When the Whole House Wore a Mask

A guest post by David H. Schroeder, originally published in the Port Townsend Leader, January 20, 2020, reflecting on another difficult winter not so long ago.

I find myself dreaming of other times and places. Can you blame me?

Only 79 years ago, Port Townsend survived another winter of frightening uncertainty. Residents were encouraged to stay home. Large gatherings were forbidden. Travel, especially at night, was difficult or impossible.

It was the winter of 1941-42. In early December, a foreign power shocked the world by attacking American soil, dropping a barrage of bombs on the Naval Base at Pearl Harbor, Hawaii, killing more than two thousand and decimating our defenses in the Pacific.

The attack left the United States feeling devastated, crippled and naked, especially along the West Coast. Even level-headed people anticipated further air raids, perhaps on Seattle, perhaps on the Peninsula.

The Port Townsend Leader wrote, “We must face the fact that, if the Pacific Northwest is an object of an attack by an enemy force, Port Townsend, with nearby military establishments guarding Puget Sound’s entrance, will definitely be a target.”

* * *

In hindsight, it is comforting to imagine a home front united in patriotic sacrifice, working in perfect harmony to fight the unambiguous evil that triggered World War II.

It couldn’t have been that simple. Moment to moment, right here in Port Townsend, how did it feel?

Our primary defense that winter was the black-out. Back then, attacking aircraft relied heavily on visual landmarks to find their targets. We couldn’t hide in the daytime, but nighttime raids were more likely. And at night –– if we all worked together –– we could go dark. So, we did.

Government poster

The Leader wrote, “Black-outs must be absolutely complete. Not a single industrial, business, residence or automobile light –– in fact, no light whatsoever –– will be permitted during black-out hours. There can be no excuse. Anyone seeing a violation shall immediately call the police.”

Now, imagine it’s 2:00 in the morning. Half-asleep, you glance out of your darkened bedroom and see your neighbor’s porchlight left on, or a crack of light emerging from the edge of hastily-installed window curtains. What do you do?

Isn’t that unmasked light putting the entire town at risk? The newspaper told you to call the police. Do you?

That winter must have been full of such grim tension.

Radio and newspapers were prohibited from giving weather forecasts. Extended use of the telephone was strongly discouraged.

Port Townsend Schools held evacuation drills, emptying entire buildings in less than a minute. Students carried their coats with them all day from classroom to classroom, just in case.

Big holiday celebrations were cancelled because they could be problematic during a bombing raid. A packed dance hall couldn’t easily black-out, and long strings of cars could slow critical military traffic.

Even small gatherings had worrisome protocols. Guests would knock on their host’s door, and then wait as the host turned off all his interior lights before opening the door to let them in.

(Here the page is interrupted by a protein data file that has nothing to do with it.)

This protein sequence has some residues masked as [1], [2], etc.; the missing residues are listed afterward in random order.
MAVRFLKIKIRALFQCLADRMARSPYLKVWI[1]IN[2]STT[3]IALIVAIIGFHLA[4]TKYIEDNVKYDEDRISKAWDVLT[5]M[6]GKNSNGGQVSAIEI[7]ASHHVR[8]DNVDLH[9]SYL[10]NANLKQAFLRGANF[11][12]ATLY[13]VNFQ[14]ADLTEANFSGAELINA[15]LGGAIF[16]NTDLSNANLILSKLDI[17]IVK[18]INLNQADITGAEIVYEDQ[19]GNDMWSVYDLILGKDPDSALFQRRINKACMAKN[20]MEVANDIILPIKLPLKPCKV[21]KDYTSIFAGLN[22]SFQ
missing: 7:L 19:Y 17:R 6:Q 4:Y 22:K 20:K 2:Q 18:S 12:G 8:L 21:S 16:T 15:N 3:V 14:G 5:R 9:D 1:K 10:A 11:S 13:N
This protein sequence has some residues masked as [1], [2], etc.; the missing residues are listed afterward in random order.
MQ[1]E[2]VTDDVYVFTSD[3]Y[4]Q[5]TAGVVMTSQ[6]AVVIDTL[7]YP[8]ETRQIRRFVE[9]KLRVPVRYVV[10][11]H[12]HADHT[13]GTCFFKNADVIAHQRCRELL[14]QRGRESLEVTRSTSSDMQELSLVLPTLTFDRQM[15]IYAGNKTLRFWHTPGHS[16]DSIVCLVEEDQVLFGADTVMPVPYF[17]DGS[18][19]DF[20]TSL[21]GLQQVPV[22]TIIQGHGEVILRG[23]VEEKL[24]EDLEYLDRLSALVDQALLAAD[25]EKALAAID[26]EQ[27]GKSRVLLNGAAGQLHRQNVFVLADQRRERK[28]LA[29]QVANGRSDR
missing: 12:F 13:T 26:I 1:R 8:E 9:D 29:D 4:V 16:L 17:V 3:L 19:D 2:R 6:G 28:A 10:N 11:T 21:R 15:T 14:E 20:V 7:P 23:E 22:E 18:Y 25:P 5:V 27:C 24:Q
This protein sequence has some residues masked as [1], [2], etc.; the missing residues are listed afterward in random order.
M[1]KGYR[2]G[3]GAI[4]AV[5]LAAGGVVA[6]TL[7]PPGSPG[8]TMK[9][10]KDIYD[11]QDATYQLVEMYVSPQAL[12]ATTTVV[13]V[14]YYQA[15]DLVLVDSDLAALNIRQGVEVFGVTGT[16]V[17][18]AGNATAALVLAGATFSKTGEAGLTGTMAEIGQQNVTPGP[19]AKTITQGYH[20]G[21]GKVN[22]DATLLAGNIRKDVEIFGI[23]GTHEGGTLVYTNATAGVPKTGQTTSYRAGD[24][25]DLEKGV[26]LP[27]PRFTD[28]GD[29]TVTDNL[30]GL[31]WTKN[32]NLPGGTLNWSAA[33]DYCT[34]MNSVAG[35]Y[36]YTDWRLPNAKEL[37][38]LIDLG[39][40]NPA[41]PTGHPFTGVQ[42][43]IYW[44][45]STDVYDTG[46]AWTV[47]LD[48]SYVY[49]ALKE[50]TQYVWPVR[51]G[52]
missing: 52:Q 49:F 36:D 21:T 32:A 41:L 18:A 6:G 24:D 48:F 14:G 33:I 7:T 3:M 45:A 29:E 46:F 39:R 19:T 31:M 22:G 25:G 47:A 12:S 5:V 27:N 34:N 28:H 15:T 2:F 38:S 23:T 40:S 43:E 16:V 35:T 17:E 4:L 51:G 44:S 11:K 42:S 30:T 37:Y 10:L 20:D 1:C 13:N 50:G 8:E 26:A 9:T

And throughout the winter, sirens signaled the black-outs. Each siren could mean another precautionary drill, or an imminent air raid. There might be no way of knowing which was which — until the bombs did (or didn’t) fall.

Not surprisingly, local liquor stores shattered all-time sales records.

One night, a series of brush fires was discovered blazing on the Olympic Peninsula between Port Angeles and Sequim. Seen from the sky, these fires formed flaming arrows pointing toward Seattle. Apparently, they were an attempt to light the way for a bombing raid on the big city.

Who set those fires? A gang of restless teenagers? Foreign saboteurs? Those odd folks across the street who never said hello? Eventually, it was quietly reported that the perpetrators had been identified, and that “appropriate action would be taken.”

What got Port Townsend through those dark days? Patience and perseverance. As spring gradually dawned, we had more information, and more time to respond. The attacker’s reach was limited after all. Our military had fully awakened.

So, by the following winter, while we were still at war and making many sacrifices, black-outs were no longer called for, and the fears of imminent air attack had faded.

* * *

Now we endure our own season of uncertainty.

78 years ago, we were asked to mask our homes and automobile headlights. Now, it is our faces, but the dynamics are the same. We rely on each other –– individually –– to help protect us all –– collectively.

Tricky stuff. But we’ve done it before, and successfully. Eventually, our growing body of experience and knowledge turns the tide, whether that takes the form of military maneuvers, or developing vaccines.

Yes, we can work together to defeat an unwelcome invader. We’ve done it before.

From Pearl Harbor to the surrender of Japan, it took 1,353 days. In this battle, we’ll be declaring victory in less than a third of that time.

Thank you to the staff of the Jefferson County Historical Society Research Center for helping me review the early war-time issues of the Port Townsend Leader.

The Courtyard is grateful to David H. Schroeder for permission to reprint this visit to another time, another place. Here’s how it appeared in the print edition of the Port Townsend Leader.

Sources for Blackout images:

Featured Image found on the History website at https://www.history.com/topics/world-war-ii/post-pearl-harbor-blackout-in-california-video.

“What to Do in Blackouts” found on the Spartacus Educational website at https://spartacus-educational.com/2WWblackout.htm.

“Put out all lights…” found on the Secretary of State section of the Oregon State website, at https://sos.oregon.gov/archives/exhibits/ww2/Pages/protect-blackouts.aspx.

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